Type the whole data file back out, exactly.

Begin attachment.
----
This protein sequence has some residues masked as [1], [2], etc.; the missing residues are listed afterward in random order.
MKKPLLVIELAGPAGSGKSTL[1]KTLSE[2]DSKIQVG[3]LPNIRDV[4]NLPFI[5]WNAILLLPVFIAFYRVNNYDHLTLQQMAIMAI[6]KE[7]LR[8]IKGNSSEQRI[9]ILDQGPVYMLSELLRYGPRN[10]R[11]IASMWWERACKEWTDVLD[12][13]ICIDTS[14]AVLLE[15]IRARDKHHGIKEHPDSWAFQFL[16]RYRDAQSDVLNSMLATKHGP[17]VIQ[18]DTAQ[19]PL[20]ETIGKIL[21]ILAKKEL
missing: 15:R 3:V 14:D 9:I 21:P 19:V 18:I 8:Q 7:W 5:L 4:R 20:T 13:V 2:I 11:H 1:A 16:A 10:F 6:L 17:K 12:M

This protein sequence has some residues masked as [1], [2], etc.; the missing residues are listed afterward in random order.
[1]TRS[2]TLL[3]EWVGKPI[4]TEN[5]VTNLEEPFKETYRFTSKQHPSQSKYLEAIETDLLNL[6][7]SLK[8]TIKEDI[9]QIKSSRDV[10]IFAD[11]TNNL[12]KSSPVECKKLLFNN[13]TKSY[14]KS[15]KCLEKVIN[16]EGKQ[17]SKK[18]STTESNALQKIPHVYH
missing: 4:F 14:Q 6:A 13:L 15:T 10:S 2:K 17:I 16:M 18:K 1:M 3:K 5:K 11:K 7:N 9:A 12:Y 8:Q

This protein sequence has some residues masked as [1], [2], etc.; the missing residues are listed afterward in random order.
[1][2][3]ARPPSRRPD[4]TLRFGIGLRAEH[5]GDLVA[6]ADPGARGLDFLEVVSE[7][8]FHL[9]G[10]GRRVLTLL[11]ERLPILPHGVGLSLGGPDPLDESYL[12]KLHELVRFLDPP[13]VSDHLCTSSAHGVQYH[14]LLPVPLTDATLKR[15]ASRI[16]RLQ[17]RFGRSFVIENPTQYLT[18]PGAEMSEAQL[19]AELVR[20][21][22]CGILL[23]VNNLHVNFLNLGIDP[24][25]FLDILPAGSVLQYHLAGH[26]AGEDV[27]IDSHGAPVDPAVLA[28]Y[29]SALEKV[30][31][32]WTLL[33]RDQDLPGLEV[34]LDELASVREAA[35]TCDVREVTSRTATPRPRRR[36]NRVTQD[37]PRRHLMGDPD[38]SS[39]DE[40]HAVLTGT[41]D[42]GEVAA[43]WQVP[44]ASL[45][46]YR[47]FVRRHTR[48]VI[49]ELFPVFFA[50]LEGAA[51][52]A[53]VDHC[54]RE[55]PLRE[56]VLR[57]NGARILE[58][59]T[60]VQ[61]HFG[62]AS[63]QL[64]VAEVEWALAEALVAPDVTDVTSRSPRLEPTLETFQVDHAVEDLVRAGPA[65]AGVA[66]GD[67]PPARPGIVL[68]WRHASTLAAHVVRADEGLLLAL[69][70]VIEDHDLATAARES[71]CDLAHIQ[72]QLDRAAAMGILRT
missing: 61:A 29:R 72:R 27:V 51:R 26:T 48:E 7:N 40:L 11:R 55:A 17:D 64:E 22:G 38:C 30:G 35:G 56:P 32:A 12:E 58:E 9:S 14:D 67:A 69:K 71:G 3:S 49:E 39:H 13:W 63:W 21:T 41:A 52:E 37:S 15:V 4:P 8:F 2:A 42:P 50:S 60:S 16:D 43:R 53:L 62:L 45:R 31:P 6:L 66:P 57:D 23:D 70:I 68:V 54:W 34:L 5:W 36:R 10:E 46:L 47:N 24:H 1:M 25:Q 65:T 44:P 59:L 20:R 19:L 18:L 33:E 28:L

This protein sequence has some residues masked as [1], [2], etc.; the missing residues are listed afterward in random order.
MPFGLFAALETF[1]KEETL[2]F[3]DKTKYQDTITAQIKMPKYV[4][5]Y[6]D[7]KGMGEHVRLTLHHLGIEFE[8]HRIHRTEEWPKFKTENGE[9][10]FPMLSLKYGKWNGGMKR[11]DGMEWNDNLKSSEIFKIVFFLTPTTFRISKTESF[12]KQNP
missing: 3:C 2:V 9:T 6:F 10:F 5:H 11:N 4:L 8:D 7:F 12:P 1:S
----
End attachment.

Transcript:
This protein sequence has some residues masked as [1], [2], etc.; the missing residues are listed afterward in random order.
MKKPLLVIELAGPAGSGKSTL[1]KTLSE[2]DSKIQVG[3]LPNIRDV[4]NLPFI[5]WNAILLLPVFIAFYRVNNYDHLTLQQMAIMAI[6]KE[7]LR[8]IKGNSSEQRI[9]ILDQGPVYMLSELLRYGPRN[10]R[11]IASMWWERACKEWTDVLD[12][13]ICIDTS[14]AVLLE[15]IRARDKHHGIKEHPDSWAFQFL[16]RYRDAQSDVLNSMLATKHGP[17]VIQ[18]DTAQ[19]PL[20]ETIGKIL[21]ILAKKEL
missing: 15:R 3:V 14:D 9:I 21:P 19:V 18:I 8:Q 7:W 5:L 4:R 20:T 13:V 2:I 11:H 1:A 16:A 10:F 6:L 17:K 12:M

This protein sequence has some residues masked as [1], [2], etc.; the missing residues are listed afterward in random order.
[1]TRS[2]TLL[3]EWVGKPI[4]TEN[5]VTNLEEPFKETYRFTSKQHPSQSKYLEAIETDLLNL[6][7]SLK[8]TIKEDI[9]QIKSSRDV[10]IFAD[11]TNNL[12]KSSPVECKKLLFNN[13]TKSY[14]KS[15]KCLEKVIN[16]EGKQ[17]SKK[18]STTESNALQKIPHVYH
missing: 4:F 14:Q 6:A 13:L 15:T 10:S 2:K 17:I 16:M 18:K 1:M 3:K 5:K 11:K 7:N 9:A 12:Y 8:Q

This protein sequence has some residues masked as [1], [2], etc.; the missing residues are listed afterward in random order.
[1][2][3]ARPPSRRPD[4]TLRFGIGLRAEH[5]GDLVA[6]ADPGARGLDFLEVVSE[7][8]FHL[9]G[10]GRRVLTLL[11]ERLPILPHGVGLSLGGPDPLDESYL[12]KLHELVRFLDPP[13]VSDHLCTSSAHGVQYH[14]LLPVPLTDATLKR[15]ASRI[16]RLQ[17]RFGRSFVIENPTQYLT[18]PGAEMSEAQL[19]AELVR[20][21][22]CGILL[23]VNNLHVNFLNLGIDP[24][25]FLDILPAGSVLQYHLAGH[26]AGEDV[27]IDSHGAPVDPAVLA[28]Y[29]SALEKV[30][31][32]WTLL[33]RDQDLPGLEV[34]LDELASVREAA[35]TCDVREVTSRTATPRPRRR[36]NRVTQD[37]PRRHLMGDPD[38]SS[39]DE[40]HAVLTGT[41]D[42]GEVAA[43]WQVP[44]ASL[45][46]YR[47]FVRRHTR[48]VI[49]ELFPVFFA[50]LEGAA[51][52]A[53]VDHC[54]RE[55]PLRE[56]VLR[57]NGARILE[58][59]T[60]VQ[61]HFG[62]AS[63]QL[64]VAEVEWALAEALVAPDVTDVTSRSPRLEPTLETFQVDHAVEDLVRAGPA[65]AGVA[66]GD[67]PPARPGIVL[68]WRHASTLAAHVVRADEGLLLAL[69][70]VIEDHDLATAARES[71]CDLAHIQ[72]QLDRAAAMGILRT
missing: 61:A 29:R 72:R 27:V 51:R 26:T 48:E 7:N 40:L 11:R 55:A 17:D 64:E 22:G 38:C 30:G 35:G 56:P 32:A 12:E 58:E 9:S 14:D 67:A 69:K 71:G 3:S 49:E 39:H 13:W 63:W 21:T 41:A 52:E 37:S 15:V 4:P 8:F 2:A 42:P 50:S 60:S 16:D 43:R 53:L 62:L 45:R 31:P 6:L 66:P 57:D 23:D 70:I 68:V 54:W 34:L 5:W 36:R 10:E 46:L 47:N 24:H 1:M 25:Q 65:T 44:P 59:L 20:R 19:L 18:L 33:E 28:L

This protein sequence has some residues masked as [1], [2], etc.; the missing residues are listed afterward in random order.
MPFGLFAALETF[1]KEETL[2]F[3]DKTKYQDTITAQIKMPKYV[4][5]Y[6]D[7]KGMGEHVRLTLHHLGIEFE[8]HRIHRTEEWPKFKTENGE[9][10]FPMLSLKYGKWNGGMKR[11]DGMEWNDNLKSSEIFKIVFFLTPTTFRISKTESF[12]KQNP
missing: 3:C 2:V 9:T 6:F 10:F 5:H 11:N 4:L 8:D 7:F 12:P 1:S